Eshani: I absolutely agree. Sometimes I feel like my mentors realize that I’m driven and decide that I can handle it myself, so they back off, and then I worry about bothering them.

Samantha: Exactly! And you can offer to buy them coffee sometime, but still, you’d honestly just be taking up more of their time. Maybe what we’re getting at here, is that being mid-level instead of entry to upper entry level is where you can really start looking for sponsors?

Eshani: I agree with you, Sam. But I’d consider turning to social media though! If someone is active on Twitter, just a simple Tweet can bring you back into their focus.

Kimberly: I think being mid-level definitely helps. I think to effectively show value to gain sponsorship, you have to have a proven track record.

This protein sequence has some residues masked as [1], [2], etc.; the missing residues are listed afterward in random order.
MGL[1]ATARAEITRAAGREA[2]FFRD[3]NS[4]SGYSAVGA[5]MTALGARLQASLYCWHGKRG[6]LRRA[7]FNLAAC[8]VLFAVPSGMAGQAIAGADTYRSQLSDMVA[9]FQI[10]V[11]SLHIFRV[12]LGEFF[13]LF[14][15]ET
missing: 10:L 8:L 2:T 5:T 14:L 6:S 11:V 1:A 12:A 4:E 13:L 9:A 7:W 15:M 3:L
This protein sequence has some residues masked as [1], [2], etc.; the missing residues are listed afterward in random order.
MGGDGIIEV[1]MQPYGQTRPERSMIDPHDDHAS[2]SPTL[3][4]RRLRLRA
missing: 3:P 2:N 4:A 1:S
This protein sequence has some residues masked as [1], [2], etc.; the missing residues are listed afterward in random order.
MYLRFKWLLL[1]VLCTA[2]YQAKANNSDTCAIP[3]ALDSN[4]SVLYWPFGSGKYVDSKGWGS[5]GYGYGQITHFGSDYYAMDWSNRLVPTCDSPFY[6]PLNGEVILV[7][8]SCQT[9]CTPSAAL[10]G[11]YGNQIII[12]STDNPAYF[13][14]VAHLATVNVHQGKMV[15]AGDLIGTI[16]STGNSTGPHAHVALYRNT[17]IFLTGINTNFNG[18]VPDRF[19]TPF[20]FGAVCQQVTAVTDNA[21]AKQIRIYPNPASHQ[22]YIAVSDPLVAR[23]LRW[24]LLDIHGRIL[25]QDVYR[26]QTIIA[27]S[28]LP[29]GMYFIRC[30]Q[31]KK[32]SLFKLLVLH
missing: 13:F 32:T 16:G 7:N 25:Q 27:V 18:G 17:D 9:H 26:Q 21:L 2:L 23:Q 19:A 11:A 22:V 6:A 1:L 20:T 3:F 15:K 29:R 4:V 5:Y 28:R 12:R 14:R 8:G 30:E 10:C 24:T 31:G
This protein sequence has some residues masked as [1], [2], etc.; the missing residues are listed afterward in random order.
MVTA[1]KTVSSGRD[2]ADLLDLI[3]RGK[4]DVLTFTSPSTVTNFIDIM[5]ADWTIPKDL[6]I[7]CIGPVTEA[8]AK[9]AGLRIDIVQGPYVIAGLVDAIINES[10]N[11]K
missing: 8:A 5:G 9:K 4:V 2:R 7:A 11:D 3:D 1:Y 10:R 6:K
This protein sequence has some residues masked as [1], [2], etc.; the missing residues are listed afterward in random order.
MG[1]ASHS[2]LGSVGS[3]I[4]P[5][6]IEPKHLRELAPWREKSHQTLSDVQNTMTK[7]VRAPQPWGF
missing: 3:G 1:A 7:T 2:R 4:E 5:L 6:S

Samantha: And you have something to offer at that point, probably. Something pretty substantial at least, that way you can prove that it can and will be a mutually beneficial relationship.

Kimberly:  Is one way to leverage your lack of experience to gain sponsorship at entry level to work for free? Should that be on the table?

Eshani: In terms of having something to offer, I noticed that a few of the women in the book talked about how this related to time management. They needed to put more time into their jobs than their families for a long time. This bothered me somewhat; I’ve always thought that I’d want to try to be balanced.